Date and Time
Summary : Date and time calculation can get pretty cumbersome if we have to do it ourselves without help from external libraries. Python has standard libraries that let us deal with this.
- Date Object
- Timedelta Object
- How many days till my next birthday
- datetime.time Object
- Time Object
- Date Time Object
There are 4 key objects in Python’s datetime module. Depending on the requirements, you can select the appropriate object.
Let’s first deal with just date ( not time ) . The date object just deals with the date – year, month and day of the month – and doesn’t include time.
There are a couple of ways to initialize a date object.
from datetime import date datetime.date(2019, 4, 2)
today = date.today()
import time from datetime import date today = date.fromtimestamp(time.time())
The key attributes ( day, month and year ) can be extracted using the read-only attributes – day, month & year
today.day # and by default # today.month # today.year
Once a date object is created, you can replace specific attributes (day, month or year) using the replace function.
You can also extract which day of the week ( monday, tuesday etc ) of the week the current date is.
You can format the date object into a string using the strftime () function. The specifics of formatting can be found here.
from datetime import date today = date(2019,12,01) print ( today.strftime("%b '%y"))
from datetime import date today = date(2019,1,18) print ( today.strftime("%W"))
from datetime import date today = date(2019,1,7) yesterday = date(2019,1,6) print ( yesterday-today)
The function today returns today’s date. What is tomorrow ?
from datetime import timedelta tomorrow = today + timedelta(days = 1 )
datetime.date(2019, 4, 2)
You can also add weeks, days, hours, minutes, seconds or even microseconds. The module timedelta can be used to add a particular delta unit of time – it could be weeks or days or hours, even up to microseconds.
You can extract specific information like day or month or year from the date object
What if you wanted to subtract one date from another ? Say, how many days between today and 1 week from now ? You can use the – operator, just like how you would subtract numbers.
today = date.today() week = today + timedelta(weeks = 1) week-today
You can create date objects for a particular date. For example, say my birthday is on June 15, 1985. We can put it is as
birthday = date(1985,6,15)
Now that we know how to create date objects from scratch, let’s do a small calculation. How many days till my next birthday ?
from datetime import date today = date(2019,1,7) yesterday = date(2019,1,6) type(today - yesterday)
from datetime import date today = date(2019,1,7) yesterday = date(2019,1,6) today < yesterday
from datetime import date, timedelta today = date(2019,1,7) print ( (today - timedelta(days = 2)).day )
from datetime import date, timedelta today = date(2019,3,7) print ( (today - timedelta(months = 2)).month)
from datetime import date today = date(2019,1,7) yesterday = date(2019,1,6) print ( (yesterday - today).days )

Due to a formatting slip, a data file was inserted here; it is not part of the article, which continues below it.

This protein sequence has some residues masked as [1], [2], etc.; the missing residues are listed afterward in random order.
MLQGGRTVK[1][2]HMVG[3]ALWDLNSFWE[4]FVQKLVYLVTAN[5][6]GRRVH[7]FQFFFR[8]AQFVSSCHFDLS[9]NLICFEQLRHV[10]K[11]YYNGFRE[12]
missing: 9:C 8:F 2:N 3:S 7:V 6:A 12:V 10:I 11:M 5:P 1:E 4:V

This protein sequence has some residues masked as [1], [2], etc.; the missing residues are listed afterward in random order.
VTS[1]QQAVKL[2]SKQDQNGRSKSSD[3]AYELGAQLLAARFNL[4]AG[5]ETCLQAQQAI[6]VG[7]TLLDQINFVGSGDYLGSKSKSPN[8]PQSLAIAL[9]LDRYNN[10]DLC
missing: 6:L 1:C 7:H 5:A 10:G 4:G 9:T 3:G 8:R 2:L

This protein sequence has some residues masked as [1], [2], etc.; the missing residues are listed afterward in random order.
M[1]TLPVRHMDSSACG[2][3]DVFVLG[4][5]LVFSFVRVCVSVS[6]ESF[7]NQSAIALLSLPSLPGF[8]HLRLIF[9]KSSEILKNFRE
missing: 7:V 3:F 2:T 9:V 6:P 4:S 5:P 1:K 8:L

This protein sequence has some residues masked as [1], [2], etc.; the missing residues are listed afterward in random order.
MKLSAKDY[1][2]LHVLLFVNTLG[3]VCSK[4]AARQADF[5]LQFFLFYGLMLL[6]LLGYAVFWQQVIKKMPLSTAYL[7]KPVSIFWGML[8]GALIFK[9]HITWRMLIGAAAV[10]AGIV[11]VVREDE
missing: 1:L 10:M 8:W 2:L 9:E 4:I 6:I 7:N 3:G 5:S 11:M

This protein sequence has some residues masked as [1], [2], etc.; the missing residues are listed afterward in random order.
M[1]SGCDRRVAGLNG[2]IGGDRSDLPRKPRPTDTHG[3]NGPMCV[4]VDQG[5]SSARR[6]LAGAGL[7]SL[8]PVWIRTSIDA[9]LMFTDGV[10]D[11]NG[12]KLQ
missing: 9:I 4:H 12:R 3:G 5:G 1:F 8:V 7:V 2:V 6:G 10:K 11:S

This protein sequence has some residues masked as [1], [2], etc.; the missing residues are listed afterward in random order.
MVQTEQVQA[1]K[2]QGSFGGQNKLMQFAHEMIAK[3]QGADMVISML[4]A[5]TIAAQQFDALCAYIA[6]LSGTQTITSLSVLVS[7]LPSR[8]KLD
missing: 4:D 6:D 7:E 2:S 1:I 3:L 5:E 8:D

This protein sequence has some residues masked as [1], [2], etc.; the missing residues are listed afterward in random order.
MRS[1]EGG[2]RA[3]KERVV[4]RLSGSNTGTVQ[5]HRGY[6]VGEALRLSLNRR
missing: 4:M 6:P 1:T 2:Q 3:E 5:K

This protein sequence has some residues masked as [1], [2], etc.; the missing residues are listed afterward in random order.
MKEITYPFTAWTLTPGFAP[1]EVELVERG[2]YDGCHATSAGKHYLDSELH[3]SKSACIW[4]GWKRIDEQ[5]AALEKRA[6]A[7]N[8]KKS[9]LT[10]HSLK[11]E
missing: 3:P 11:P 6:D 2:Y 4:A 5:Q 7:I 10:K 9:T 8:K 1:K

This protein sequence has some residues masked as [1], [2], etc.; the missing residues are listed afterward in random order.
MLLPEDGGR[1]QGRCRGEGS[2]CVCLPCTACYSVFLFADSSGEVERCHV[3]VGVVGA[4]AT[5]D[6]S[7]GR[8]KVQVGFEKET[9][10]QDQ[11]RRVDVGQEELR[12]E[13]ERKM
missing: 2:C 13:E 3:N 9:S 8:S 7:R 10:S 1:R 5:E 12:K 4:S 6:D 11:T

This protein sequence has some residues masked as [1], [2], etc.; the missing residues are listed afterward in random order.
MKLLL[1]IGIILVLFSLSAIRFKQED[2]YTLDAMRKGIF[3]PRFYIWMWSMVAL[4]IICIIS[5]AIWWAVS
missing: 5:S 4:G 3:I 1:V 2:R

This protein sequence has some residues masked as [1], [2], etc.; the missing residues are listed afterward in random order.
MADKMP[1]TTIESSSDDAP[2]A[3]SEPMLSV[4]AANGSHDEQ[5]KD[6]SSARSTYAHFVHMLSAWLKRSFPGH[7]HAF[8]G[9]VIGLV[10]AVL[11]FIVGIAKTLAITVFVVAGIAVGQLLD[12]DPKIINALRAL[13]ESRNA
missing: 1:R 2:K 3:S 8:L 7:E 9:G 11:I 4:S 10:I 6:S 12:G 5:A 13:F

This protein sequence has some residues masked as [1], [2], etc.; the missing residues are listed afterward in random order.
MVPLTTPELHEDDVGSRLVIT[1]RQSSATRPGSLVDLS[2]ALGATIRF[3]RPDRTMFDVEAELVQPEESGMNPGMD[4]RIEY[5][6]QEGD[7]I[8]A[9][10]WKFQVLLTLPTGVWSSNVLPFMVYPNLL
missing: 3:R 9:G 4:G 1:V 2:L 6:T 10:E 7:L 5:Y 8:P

How many days till my next birthday
We know each of the following
Now, we have to calculate days until my next birthday. This requires a bit of manipulation, especially with the year. Since the birthday is way in the past, we need to reset it to this year (or the next ) depending on if the birthday has already passed or is it still ahead
next_birthday = date(today.year,birthday.month,birthday.day)
Has it already passed this year or is it still ahead ?
# birthday already passed this year. So, calculate until the next year if next_birthday < today : next_birthday = date(today.year+1, birthday.month, birthday.day)
Now, all we have to do is calculate the delta days.
number_days = next_birthday - today number_days
Similar to the date module, the datetime module has another object called the time object. It has the following key attributes
Unlike the Unix time stamp, this object is not absolute. It is relative to 12:00 midnight of that particular day. Essentially, it is time since the beginning of the day.
now = time(7,12,21,320000)
Just like the date object, the time object also has read-only attributes to get the key parameters.
Also, similar to the data object, the time object also has replace methods and formatting methods.
now.replace(minute = 24)
datetime.time(7, 24, 21, 320000)
from datetime import time now = time(5,8,7) print ( now )
This is a different time object compared to the one above. It is not part of the datetime module, but deserves a mention here. Every computer measures time in seconds since a starting point. Typically, its 1970. The time ( ) functions gives the number of seconds since.
import time time.time()
This simple function can be pretty useful in python programs, specifically to calculate how long it takes for a piece of code to execute.
before = time.time() sum = 0 for i in range(10000000) : sum = sum + i after = time.time() time_taken = after - before time_taken
OK.. That was summing up 10 million numbers and it took 1.8 seconds. What if we increase it to a billion ?
before = time.time() sum = 0 for i in range(1000000000) : sum = sum + i after = time.time() time_taken = after - before time_taken
Almost a 100 times. Looks correct.
The time object also has a function that can return the local time, broken down into year, month, day, hour… etc.
import time print (time.localtime())